Käthe Buchler: Women’s Work

For German photographer Käthe Buchler (1876-1930) World War One granted access to a new social landscape. The photographs exhibited in Beyond the Battlefields depict life away from the front line, and in particular, the women and children who maintained Germany’s economic and social foundations in the absence of their fathers, brothers, and husbands.

Many of Buchler’s female subject are shown in caring roles, nursing recuperating soldiers or orphaned children. Others are engaged in various forms of labour, ranging from sorting shoes to selling milk. One thing that marks these images apart from many other images of women in the early twentieth century is that they are not located in a domestic setting. Women’s labour, which is so frequently associated with the home, is here relocated to public and professional settings. In this way, Buchler’s images celebrate the extent to which war made women more visible, and drew them out of their domestic prisons.

buchler2All images © Estate of Käthe Buchler – Museum für Photographie Braunschweig/Deposit Stadtarchiv Braunschweig

Declan Connolly (2018) describes Buchler’s wartime photographs as “images of stillness in a time of agitated uncertainty, where any degree of normality suddenly becomes poetic.” The calmness of Buchler’s work does indeed provide a stark contrast to the chaos and brutality depicted in many WWI photographs, but it is not only this contrast that makes these images noteworthy. The “normality” observed by Connolly in these images is not business-as-usual, rather, it is a new normal that accommodates changes to roles, traditions, that have been necessitated by the war. The direct cause of the disruption – the war – is not directly depicted, but nonetheless its impact is the subject of all of her wartime photographs, without exception. Her Women in Men’s Jobs, despite being engaged in mundane and laborious activities, all have a glint in their eye that hints at a recognition that their circumstances and opportunities are extraordinary for the period. In photographs depicting National Women’s Service, despite being outnumbered and overwhelmed by the men and children who are in their care, a wartime spirit is reflected in the defiant smirks worn by Buchler’s female subjects.

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Buchler’s human subjects have had to adjust to a new normality that is substantially different from the life that they led during peacetime, and appear to do so enthusiastically. Buchler’s photographs of Women in Men’s Jobs seem to capture these women’s commitment to their new roles. These women don’t just demonstrate their ability to carry out tasks previously assigned to men, but more than that, they appear so devoted to their new roles that they have embodied the men that they have replaced. Two Conductresses (below), dressed in men’s uniforms, pose beside their vehicle, hands in pockets, with the jaunty, proud, posture that one might more commonly associate with their male counterparts. A Carrier, also in men’s workwear, labours under the burden of a heavy sack, exhibiting more pride in her ability work than in her appearance. A Window Cleaner poses with a ladder slung over her shoulder, and a pail resting casually in the crease of her elbow. All of these women appear, in their work, dress, and posture, to have assumed the roles and identities of the men who they have replaced.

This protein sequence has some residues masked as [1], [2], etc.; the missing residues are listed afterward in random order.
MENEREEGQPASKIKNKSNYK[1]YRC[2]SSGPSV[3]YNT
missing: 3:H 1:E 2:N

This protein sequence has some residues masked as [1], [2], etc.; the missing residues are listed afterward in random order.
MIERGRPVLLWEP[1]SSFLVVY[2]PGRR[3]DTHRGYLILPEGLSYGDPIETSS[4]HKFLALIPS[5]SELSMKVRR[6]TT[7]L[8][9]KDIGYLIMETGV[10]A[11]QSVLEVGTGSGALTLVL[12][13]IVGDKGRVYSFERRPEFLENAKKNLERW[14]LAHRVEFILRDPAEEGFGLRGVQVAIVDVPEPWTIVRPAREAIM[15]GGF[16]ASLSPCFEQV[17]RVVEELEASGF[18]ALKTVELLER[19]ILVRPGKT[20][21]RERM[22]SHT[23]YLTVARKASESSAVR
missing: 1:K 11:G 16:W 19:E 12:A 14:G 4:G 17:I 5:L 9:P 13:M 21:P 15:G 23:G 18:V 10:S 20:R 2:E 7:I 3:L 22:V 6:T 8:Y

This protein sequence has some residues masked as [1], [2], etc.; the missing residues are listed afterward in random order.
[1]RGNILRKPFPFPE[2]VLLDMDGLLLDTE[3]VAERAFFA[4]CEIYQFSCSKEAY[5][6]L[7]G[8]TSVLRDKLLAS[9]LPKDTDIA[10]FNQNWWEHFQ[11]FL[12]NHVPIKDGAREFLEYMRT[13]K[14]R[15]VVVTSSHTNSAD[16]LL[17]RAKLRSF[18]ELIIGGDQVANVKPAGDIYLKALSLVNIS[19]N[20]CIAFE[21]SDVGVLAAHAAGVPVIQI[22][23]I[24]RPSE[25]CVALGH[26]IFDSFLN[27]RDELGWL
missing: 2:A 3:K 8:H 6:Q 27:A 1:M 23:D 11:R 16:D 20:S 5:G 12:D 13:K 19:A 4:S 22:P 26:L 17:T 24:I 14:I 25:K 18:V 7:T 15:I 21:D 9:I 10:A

buchler1All images © Estate of Käthe Buchler – Museum für Photographie Braunschweig/Deposit Stadtarchiv Braunschweig

We might speculate that the glee on the faces of Buchler’s subjects reflects their excitement at being photographed. Why else would mundane tasks inspire such enthusiasm?  It is important to acknowledge that these mundane activities were recorded in extraordinarily hard times, when opportunities for happiness were few and far between. Children Queuing to Deliver Recovered Glass Bottles (below) might be engaged in a tiresome chore, but they also have reason to celebrate. They have been successful in their task, and await their reward. Similarly, the smiles on the faces of the Postwoman (1 and 2) might reflect a satisfaction in the work that they are performing while photographed, which is, for them, not only a novel experience but also an opportunity to prove their worth. It may be that Buchler has not simply inspired happiness in her subjects, as a response to the novelty of being photographed, but that she has captured a wartime spirit that existed even without her.

buchler3All images © Estate of Käthe Buchler – Museum für Photographie Braunschweig/Deposit Stadtarchiv Braunschweig

The long-term liberating effects of the war are evident in Buchler’s later photographs too. In her autochrome photographs of the late 1920s we see similarly able women and girls, engaged in labour. Although many of Buchler’s post-war colour photographs indicate that Bechler herself returned to domestic settings, with subjects including vases and floral arrangments, she also photographed landscapes, and, significantly, women at work within those landscapes.

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Reference
Connolly, D. (2018), Review: Beyond the Battlefields at Grosvenor Gallery, Open Eye Gallery

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